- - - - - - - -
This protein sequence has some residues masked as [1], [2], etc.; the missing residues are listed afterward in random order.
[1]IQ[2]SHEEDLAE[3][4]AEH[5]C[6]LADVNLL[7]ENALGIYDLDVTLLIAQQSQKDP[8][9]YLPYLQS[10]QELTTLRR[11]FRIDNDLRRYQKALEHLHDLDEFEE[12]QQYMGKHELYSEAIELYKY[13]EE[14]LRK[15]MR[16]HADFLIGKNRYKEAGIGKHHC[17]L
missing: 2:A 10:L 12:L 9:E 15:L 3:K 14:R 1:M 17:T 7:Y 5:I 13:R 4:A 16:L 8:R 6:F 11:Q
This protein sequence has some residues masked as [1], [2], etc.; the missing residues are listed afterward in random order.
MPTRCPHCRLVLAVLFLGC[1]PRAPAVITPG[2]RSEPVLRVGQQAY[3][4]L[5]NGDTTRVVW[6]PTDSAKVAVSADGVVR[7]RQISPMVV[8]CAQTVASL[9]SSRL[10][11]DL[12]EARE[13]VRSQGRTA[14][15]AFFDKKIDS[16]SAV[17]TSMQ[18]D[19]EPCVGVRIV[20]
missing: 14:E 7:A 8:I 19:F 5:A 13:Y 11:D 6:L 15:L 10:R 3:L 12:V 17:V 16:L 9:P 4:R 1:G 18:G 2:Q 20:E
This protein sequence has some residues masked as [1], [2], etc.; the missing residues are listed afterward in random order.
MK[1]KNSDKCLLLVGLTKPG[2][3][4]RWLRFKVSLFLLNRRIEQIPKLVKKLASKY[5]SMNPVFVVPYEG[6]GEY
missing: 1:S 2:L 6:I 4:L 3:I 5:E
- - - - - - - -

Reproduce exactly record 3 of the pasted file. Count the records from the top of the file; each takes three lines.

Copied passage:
This protein sequence has some residues masked as [1], [2], etc.; the missing residues are listed afterward in random order.
MK[1]KNSDKCLLLVGLTKPG[2][3][4]RWLRFKVSLFLLNRRIEQIPKLVKKLASKY[5]SMNPVFVVPYEG[6]GEY
missing: 1:S 2:L 6:I 4:L 3:I 5:E